Archive for May 2010
It’s been a nerve-wracking couple of months for the tournament committee at Colonial Country Club; and those nerves had nothing to do with getting the course in shape for this week’s tournament that boasts the best field in the past 15 years of the event.
Like a couple of other high-profile tournaments on the tour schedule, Colonial was forced to sweat out the possibility of not having their current sponsor, Crowne Plaza, back in the fold for next year. But unlike the Heritage Classic (one of longest-running events on tour without a sponsor) and tournaments before it, Colonial won’t have to worry about finding a title sponsor for at least another year.
The PGA Tour’s top players could be in for a pushing match with tour’s Player Advisory Council, or so it seems after reading an article discussing the possibility of forcing players like Phil Mickelson and Tiger Woods to play second-tier tour events in the coming years, all in the hopes of boosting interest before Tim Finchem and crew have to deal with a big issue in 2012.
The issue I’m talking about is the tour’s television contract with NBC and CBS, which is up for renewal in 2012. That, coupled with lack of sponsorship interest in second-tier events (read: all nine events on the schedule currently without sponsors for 2011) has forced the PAC to consider an idea that will be a touchy issue for a group of glorified independent contractors.
Golfweek’s Sean Martin has the info on the June 1 meeting that’s supposed to take place the week of the Memorial. After reading the takes from various players, it’s easy to see how this meeting could get a little heated. Read the rest of this entry »
Considering the idea of qualifying for a major championship in the near future? If so, you probably don’t want Mark Chaney on your bag. Chaney, who happens to be Bo Van Pelt’s caddie, is what many in the golf industry would call ‘the kiss of death.’
Given how superstitious golfers can be, the thought of having a cursed caddie on the bag is not something you want in the back of your mind when you’re teeing it up for the chance to play in a major championship at, say, Pebble Beach or St. Andrew.
The major championships are where relative no-names like Ben Crane and Shaun Micheel made their mark. For a guy like Van Pelt, there’s always a chance he could be the next guy to breakout. That’s the main reason why you just can’t take a chance with a caddie like Chaney at the end of the day.
A little over two months ago, Tiger Woods decided to change things up a bit by announcing he’d be in the field for the Players and the AT&T National. Woods, who usually waits until the week of the tournament deadline to make his intentions known, decided to give tournament sponsors an early heads-up, something he’s rarely done in the past.
As I mentioned in a post just after the announcement, Woods’ decision to play the Players and AT&T National wasn’t even the biggest story. Rather, it was the glaring hole he left between the Players and AT&T, a hole that was usually filled by the Memorial.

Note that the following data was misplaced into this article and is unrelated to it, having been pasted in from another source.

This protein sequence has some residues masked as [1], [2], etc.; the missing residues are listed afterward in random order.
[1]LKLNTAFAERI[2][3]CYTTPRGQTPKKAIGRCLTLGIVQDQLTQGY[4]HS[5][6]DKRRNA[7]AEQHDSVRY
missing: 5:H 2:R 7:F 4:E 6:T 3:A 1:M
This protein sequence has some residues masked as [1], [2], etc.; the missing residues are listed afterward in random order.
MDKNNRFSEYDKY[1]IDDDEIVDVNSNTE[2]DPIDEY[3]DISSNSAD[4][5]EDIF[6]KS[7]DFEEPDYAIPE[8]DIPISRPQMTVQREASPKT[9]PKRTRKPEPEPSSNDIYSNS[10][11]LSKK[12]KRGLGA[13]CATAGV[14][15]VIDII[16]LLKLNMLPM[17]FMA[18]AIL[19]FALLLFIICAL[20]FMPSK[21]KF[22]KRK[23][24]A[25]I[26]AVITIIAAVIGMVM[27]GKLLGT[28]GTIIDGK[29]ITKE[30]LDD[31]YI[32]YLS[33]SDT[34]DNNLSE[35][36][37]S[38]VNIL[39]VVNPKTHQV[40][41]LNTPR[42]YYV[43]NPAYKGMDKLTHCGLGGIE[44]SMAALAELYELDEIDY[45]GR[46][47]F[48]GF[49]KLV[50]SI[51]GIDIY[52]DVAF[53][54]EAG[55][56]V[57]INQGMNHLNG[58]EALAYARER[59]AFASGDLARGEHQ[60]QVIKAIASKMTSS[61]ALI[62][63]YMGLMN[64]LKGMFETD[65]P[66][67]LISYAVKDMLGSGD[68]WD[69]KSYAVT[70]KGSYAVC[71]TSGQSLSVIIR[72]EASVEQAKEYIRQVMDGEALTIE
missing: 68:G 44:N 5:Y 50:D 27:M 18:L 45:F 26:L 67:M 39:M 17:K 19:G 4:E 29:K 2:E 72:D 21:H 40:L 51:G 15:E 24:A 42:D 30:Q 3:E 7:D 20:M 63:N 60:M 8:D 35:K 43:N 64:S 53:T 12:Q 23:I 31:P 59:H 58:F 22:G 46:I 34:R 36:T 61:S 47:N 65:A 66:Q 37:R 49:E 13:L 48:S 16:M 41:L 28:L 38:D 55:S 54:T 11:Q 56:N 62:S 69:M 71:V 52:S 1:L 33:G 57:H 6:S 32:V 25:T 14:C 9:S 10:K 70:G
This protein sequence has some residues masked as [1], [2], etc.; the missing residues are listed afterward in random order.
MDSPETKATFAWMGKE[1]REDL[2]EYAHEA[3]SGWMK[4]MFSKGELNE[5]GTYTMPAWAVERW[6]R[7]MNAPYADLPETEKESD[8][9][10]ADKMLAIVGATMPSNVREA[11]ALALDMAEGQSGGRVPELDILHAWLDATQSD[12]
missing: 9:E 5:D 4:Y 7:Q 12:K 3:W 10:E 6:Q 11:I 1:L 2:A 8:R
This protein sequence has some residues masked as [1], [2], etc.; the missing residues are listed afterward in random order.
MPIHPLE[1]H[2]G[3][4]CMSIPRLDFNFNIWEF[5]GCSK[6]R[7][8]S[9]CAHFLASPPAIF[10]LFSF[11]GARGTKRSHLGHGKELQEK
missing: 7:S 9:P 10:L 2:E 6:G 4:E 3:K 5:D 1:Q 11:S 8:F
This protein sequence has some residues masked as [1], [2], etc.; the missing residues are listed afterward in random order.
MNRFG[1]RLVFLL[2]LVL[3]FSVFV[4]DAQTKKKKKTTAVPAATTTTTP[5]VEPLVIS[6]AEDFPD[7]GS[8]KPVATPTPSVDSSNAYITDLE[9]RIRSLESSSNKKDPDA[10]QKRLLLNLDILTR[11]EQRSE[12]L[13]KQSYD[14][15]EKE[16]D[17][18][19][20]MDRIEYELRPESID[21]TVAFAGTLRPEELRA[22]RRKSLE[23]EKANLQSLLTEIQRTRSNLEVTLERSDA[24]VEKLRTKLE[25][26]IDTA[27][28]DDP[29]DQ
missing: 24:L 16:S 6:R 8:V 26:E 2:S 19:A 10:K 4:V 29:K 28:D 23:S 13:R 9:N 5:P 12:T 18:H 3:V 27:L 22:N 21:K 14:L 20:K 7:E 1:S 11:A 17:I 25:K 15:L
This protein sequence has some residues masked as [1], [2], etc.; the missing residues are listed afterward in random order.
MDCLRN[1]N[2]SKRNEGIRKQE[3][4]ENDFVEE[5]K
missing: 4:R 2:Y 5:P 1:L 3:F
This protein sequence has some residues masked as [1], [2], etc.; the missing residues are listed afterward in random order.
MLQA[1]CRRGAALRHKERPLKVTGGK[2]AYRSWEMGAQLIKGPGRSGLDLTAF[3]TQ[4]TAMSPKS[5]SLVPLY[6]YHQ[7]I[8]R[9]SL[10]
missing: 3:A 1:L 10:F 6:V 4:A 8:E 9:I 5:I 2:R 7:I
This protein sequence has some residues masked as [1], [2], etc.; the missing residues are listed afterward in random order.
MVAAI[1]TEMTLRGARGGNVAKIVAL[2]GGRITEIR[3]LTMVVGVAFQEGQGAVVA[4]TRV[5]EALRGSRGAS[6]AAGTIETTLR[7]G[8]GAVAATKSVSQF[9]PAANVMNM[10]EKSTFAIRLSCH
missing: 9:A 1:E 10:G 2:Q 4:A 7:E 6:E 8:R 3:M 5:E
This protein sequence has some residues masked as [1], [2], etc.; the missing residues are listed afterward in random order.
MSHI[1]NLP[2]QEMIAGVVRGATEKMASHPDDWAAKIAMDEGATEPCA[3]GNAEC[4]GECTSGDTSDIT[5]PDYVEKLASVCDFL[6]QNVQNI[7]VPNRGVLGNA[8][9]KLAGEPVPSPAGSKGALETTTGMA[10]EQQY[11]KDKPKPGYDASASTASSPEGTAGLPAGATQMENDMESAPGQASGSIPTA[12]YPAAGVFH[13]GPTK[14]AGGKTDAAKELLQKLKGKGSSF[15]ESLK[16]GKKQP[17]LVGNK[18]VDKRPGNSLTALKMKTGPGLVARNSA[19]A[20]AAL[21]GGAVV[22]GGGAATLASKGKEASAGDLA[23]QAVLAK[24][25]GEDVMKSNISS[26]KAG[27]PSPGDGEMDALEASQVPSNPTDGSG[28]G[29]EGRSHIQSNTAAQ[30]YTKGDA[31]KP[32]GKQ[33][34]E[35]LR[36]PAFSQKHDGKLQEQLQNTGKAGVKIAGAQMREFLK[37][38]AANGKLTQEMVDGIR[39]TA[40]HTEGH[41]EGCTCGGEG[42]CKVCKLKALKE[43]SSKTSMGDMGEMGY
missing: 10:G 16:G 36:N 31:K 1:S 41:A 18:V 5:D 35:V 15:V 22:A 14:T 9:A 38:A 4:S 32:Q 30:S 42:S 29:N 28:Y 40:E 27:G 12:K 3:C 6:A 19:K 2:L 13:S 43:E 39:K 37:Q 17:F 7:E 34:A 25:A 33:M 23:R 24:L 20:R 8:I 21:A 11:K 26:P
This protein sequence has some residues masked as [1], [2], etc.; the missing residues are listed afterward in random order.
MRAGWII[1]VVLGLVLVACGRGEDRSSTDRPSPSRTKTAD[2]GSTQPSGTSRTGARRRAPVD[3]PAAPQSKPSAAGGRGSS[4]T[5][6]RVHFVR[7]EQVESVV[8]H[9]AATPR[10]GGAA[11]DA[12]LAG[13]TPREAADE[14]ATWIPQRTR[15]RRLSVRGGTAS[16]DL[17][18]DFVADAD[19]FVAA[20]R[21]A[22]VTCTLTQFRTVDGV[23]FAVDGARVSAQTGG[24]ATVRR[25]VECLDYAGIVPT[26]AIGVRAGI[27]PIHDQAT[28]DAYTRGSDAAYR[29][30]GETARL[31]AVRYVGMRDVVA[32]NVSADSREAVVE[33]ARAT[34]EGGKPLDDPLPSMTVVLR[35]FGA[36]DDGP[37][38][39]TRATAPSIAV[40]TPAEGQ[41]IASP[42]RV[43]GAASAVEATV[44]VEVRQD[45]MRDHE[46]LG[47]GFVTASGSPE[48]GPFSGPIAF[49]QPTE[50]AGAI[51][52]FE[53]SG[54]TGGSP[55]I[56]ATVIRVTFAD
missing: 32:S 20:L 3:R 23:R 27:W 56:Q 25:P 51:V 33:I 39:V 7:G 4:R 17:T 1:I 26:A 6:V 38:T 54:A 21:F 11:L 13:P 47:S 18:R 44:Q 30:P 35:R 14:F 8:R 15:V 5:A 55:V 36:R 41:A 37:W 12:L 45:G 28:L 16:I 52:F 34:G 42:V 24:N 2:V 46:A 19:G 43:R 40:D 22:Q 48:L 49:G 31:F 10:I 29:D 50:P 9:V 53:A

Speaking in defense of the HP Byron Nelson Championship, Pernice tried to make his case that the tournament was just fine with Spieth as the lead story for the week: “What he’s brought to the tournament this week is exciting. It proves to me and to the people here at the Salesmanship Club and the people at HP that you don’t always need the biggest and the best names to have an exciting and a great week.”
While that’s all well and good, nobody ever expected Spieth to make the cut at the HP Byron Nelson Championship, let alone contend for the tournament well into Sunday afternoon. Spieth’s performance was supposed to be a bonus for a tournament with as much history as the Nelson.
But that wasn’t the case when Sunday’s final round came to a close. Read the rest of this entry »
Ever try to fix your swing by yourself after a bad round? Yeah, I’m pretty certain those practice sessions never go as expected. Sometimes you need a second set of eyes watching your swing to get to the heart of the big issue plaguing your game.
Even the pro’s on the PGA Tour know this. Most, if not all, have a swing coach at their disposal every week of the year. It just goes to show you that while this game is an individual sport, there are certain times where a team effort really makes a difference.
Cameron Beckman is a prime example. He won at Mayakoba earlier in the year, only to fail to make the cut in six of the next seven events he entered. Sometimes this game can be your lover; other times you’d rather kick her to the curb and find another one. It’s just the way things go.
Beckman spent the last three weeks trying to resurrect the swing he had only a couple months earlier. He and his swing coach, Joe Caruso, were able to figure out the problem plaguing his swing: his alignment. It’s funny how the simplest things can make such a big difference.
Rickie Fowler may just be a rookie on tour, but that apparently doesn’t matter to Ryder Cup captain Corey Pavin. Whether he sees a little of his bulldog mentality in Fowler or just the making of a up-and-coming golf star, he’s really giving Fowler a close look.
In the field at this week’s Byron Nelson, Pavin appears to be using the trip to Irving to get updates from a couple of Ryder Cup hopefuls. He also had the chance to chat with Stewart Cink earlier this week.
“I’m watching Rickie Fowler really closely,” Pavin said. “He’s expressed great interest in playing and I think he’s the type of player that can handle playing in the Ryder Cup. He wants to play well and show me how he’s playing. But he’s the type of player I think that’s very mature and could handle that type of situation. There hasn’t been an influx of young players recently that have fit that mold.”